A Quick Note on the Top 10 European Cities

27 Aug


If you’ll notice on the left of the post is a list of my personal Top 10 Cities in Europe. I’ve never really given much of an explanation for how I came to this list, and since this is a travel blog, it only makes sense to give a reason. Now, I obviously have not been to every city in Europe, but I have been to a lot, so if your favorite city isn’t on the list, don’t feel bad. It could just be that I haven’t gotten around to your neck of the woods yet. But in due time, hopefully, I’ll get there.

Here’s the list again:

  • 10. Barcelona, Spain
  • 9. Granada, Spain
  • 8. Taormina, Sicily
  • 7. Rome, Italy
  • 6. Interlaken, Switzerland
  • 5. Lagos, Portugal
  • 4. London, England
  • 3. Dublin, Ireland
  • 2. Prague, Czech Republic
  • 1. Sevilla, Spain

There are a few different things that go into making the list. First and foremost, Sevilla is at the top because I lived there for four months and had a great experience. But it was also a great party town with its own unique culture. Flamenco dancing and bullfighting are the pride of the city, and as images people associate with Spanish culture, they represent the very best in Sevilla. Cheaper than Madrid and Barcelona, it was also a city where you could stretch the dollar a little bit, though admittedly, not much further.

Sevilla, Spain

Prague was one of the best cities I’ve visited in any continent, and comes second to Sevilla only because I didn’t live there, thus not being in town long enough to truly capture the local flavor. The exchange rate was great, allowing us to eat like kings for reasonable prices. There’s so much energy and artistic beauty in the city that most people fall in love with it instantly.

Dublin and London, while fun cities with great cultures, dropped down on the list because they were so expensive. In Dublin, even buying food at a grocery stand and making it yourself costs a ton. The British Pound is bad enough, and when you take into account the fact that one beer could wind up costing around $10, that’s going to take away from any relief you might get from the drink.

Lagos, Portugal and Interlaken, Switzerland were two amazing towns that were known within the circle of travelers backpacking the continent, but not overcrowded by buses of tourists. Lagos is an amazing beach town with a laid back attitude, yet there is still a downtown area with a few bars and clubs. The beaches were stunning and the surrounding scenery left you in awe. Interlaken, on the other hand, was a quiet little mountain town in the middle of the Swiss Alps where extreme sport junkies came to get their fix. Everything about the town was small and friendly, and with only a handful of hotels and two hostels, there was never a moment of overcrowding. The only bar in town was at one of the hostels. The scenery in Interlaken was like something out of a fairy tale.

Interlaken, Switzerland

Rome is a fun city with amazing history and activities to keep you busy for a week. Though I had a great time both times I visited, the city dropped down on the list because of how dirty and sketchy parts of the city could be. Street peddlers and gypsies were all over the place, and it was always necessary to keep your eyes open. I never felt unsafe and would go back again and again, but the city could be too much at times. Other Italian cities just seemed more laid back, which is where Taormina comes in.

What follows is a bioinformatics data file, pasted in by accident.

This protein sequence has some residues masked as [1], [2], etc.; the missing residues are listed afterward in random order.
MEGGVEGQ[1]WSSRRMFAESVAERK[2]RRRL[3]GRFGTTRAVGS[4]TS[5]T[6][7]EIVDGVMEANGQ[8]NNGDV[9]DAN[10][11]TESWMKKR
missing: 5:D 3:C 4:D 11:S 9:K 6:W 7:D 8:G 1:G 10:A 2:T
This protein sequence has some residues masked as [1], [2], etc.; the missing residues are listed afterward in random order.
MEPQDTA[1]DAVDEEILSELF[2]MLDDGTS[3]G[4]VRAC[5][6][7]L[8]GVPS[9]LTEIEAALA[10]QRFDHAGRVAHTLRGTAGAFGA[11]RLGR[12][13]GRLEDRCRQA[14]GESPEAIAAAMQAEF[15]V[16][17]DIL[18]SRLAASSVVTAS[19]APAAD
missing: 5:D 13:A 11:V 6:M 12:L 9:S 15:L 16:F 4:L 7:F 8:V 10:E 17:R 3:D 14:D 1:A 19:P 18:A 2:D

Taormina is really more of a bigger town in Sicily, but with a rich history and a pretty promenade, it had a charm that made you feel welcome and at home. Delicious bottles of wine cost 1-2 euros, the food was great, and the locals friendly.

Blending in, Taormina, Sicily

Granada makes the list because of a cozy feel, tucked away in the Sierra Nevada. Also, I made a point of trying kebab in just about every city and country I visited in Europe, and Granada by far had the best kebab out of them all. I’ve even tried kebab in the Middle East, and it wasn’t as good as it was in Granada. I tip my hat to the chefs.

Barcelona comes in at number 10, which may be a surprise to some. It’s not that I don’t like Barcelona, I do, but I don’t necessarily love the city. So why does it make the list? It’s a fun city with a great night life, but with that being said, you need to watch you back or you’re in trouble. Don’t even think about hanging out on Las Ramblas past 1 a.m. if you can’t take care of yourself. Much like Rome, there is a problem with crime and theft, and it’s important to keep guard. Visiting the city for a few days was fun, but I wondered if an extended period of time there would burn me out. Barcelona also had some great architecture from Antonio Gaudi and interesting museums, including the Pablo Picasso Museum.

There were other cities that just didn’t make the list simply because it would have to keep going and going, nulling the point of a “Top List”. I had a great time in Berlin and Vienna just like I did in Dublin and Granada, but for different reasons, they were kept off the list. I encourage everyone to get out there, experience these cities and others as well, and make their own list. There’s a ton of world out there to see, and more often than not, you’ll find yourself having a good time.

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